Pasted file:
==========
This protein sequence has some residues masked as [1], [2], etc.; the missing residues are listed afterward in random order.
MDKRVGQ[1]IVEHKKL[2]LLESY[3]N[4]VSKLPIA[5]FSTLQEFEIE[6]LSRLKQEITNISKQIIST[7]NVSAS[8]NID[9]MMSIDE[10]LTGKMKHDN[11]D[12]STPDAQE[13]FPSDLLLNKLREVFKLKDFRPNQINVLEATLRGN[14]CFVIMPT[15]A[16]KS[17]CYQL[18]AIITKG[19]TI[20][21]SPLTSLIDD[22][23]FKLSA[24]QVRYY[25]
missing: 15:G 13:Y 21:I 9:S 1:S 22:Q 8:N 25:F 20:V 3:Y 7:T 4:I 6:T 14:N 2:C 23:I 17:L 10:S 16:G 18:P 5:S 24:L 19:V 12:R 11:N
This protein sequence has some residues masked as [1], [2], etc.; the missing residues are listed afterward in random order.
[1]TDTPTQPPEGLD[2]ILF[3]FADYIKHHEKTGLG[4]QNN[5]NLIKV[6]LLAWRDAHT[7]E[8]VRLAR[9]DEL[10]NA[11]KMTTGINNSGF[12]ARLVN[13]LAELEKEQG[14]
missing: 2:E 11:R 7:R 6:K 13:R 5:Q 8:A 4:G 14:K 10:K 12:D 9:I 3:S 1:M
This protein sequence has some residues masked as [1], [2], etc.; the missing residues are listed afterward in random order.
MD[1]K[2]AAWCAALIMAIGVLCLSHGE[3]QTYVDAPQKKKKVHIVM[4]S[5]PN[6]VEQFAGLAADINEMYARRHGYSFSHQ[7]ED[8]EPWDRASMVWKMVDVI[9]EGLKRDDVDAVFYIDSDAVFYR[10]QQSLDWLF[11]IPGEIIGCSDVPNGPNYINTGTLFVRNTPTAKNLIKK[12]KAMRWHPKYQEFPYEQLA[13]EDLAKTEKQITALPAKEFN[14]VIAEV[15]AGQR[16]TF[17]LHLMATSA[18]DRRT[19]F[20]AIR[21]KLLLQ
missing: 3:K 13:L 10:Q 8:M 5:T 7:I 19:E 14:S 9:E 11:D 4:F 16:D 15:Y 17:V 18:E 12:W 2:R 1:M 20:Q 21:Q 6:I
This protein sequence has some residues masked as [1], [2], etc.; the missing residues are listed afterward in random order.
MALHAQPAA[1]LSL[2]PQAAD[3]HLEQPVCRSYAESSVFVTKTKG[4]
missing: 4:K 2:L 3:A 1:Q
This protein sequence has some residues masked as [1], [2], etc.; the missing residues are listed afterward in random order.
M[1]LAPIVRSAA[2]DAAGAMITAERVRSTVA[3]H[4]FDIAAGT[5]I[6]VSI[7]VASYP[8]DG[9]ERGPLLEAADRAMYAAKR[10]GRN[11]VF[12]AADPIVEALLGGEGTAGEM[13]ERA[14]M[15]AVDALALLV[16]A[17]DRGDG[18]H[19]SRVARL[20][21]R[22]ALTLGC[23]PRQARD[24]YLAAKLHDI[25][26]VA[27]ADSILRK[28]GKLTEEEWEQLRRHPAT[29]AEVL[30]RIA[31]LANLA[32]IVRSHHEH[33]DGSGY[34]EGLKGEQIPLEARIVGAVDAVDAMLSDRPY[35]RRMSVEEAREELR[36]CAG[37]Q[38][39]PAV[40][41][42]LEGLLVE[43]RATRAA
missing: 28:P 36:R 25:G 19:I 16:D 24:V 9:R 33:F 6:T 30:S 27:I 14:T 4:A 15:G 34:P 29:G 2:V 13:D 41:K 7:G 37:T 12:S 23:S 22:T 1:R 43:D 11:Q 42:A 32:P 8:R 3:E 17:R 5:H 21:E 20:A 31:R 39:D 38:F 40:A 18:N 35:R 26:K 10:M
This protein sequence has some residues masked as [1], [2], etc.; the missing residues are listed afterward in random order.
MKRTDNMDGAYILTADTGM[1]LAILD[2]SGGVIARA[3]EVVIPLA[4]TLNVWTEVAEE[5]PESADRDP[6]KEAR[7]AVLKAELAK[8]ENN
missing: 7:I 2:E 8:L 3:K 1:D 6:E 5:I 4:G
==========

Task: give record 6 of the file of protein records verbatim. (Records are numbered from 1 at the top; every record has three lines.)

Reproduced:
This protein sequence has some residues masked as [1], [2], etc.; the missing residues are listed afterward in random order.
MKRTDNMDGAYILTADTGM[1]LAILD[2]SGGVIARA[3]EVVIPLA[4]TLNVWTEVAEE[5]PESADRDP[6]KEAR[7]AVLKAELAK[8]ENN
missing: 7:I 2:E 8:L 3:K 1:D 6:E 5:I 4:G